News - Audi
Sedans tipped for comeback
Leading designer says traditional three-box sedan shape will come back in favour
2 Apr 2012
ONE of the world’s leading car designers has predicted that the traditional three-box sedan will eventually return to favour, but that the process will probably take at least 10 years.
Audi head of exterior design Achim Badstuebner said the fashion for all car design is cyclical, and the time is approaching for the sedan to make a comeback on a global scale.
Speaking at the national launch of the Audi Q3 in Queensland last week, Mr Badstuebner said the popularity of SUVs would start to taper off as consumers tire of their ubiquity, particularly as this style of vehicle is fragmenting at an increasing rate.
This is evidenced by the Q3 being the third Audi SUV after the Q5 and Q7, while the long-rumoured Q6 and even a Q1 baby crossover further underline the SUV’s ever-growing reach.
Mr Badstuebner, who has been head of exterior design at Audi since 2008, also noted that younger buyers historically do not want to drive the same sort of vehicle that their parents drive.
He told Australian journalists that the strength of the sedan in the emerging power markets of China and India will also ensure its relevance to car-makers around the world.
“The sedan may become an ‘anti’ statement (in the coming few years),” he said.
“Everybody is now doing SUVs (so) sedans will definitely make a comeback. The younger generation will rebel against SUVs.”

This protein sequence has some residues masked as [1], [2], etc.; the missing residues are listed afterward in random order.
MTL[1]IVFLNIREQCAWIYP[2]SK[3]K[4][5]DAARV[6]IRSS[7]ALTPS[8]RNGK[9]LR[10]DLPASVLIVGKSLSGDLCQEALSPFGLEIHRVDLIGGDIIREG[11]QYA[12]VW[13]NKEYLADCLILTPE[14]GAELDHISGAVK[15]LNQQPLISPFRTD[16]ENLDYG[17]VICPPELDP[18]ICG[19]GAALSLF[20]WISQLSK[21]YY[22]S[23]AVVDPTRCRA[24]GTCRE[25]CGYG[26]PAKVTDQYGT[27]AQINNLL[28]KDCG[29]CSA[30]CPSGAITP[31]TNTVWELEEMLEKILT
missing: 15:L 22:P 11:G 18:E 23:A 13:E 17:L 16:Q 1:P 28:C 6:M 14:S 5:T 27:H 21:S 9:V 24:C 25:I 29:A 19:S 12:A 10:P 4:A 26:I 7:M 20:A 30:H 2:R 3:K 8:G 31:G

Mr Badstuebner does not believe that the return of the sedan will be a retro statement in the future.
“I wouldn’t call it retro. Young people don’t see it as retro because (the sedan) will be new to them. It is a hedonistic thing – you don’t need a big trunk it’s all for appearance.”
The designer explained that the Audi directors have long predicted an upswing in the popularity of the sedan, from the time when he began working on the previous-generation (2004-2011 C6-series) Audi A6 more than a decade ago.
This followed the C5-series A6 (1997-2003), which garnered widespread acclaim for its progressive styling but in sedan form was considered a commercial failure in Europe against the BMW E39 5 Series and Mercedes-Benz W210 E-class, while the wagon version outsold it two-to-one in some markets.
As a result, there were orders from the top to make the replacement A6 sedan far more appealing to consumers so that Audi could “become a sedan brand again”.
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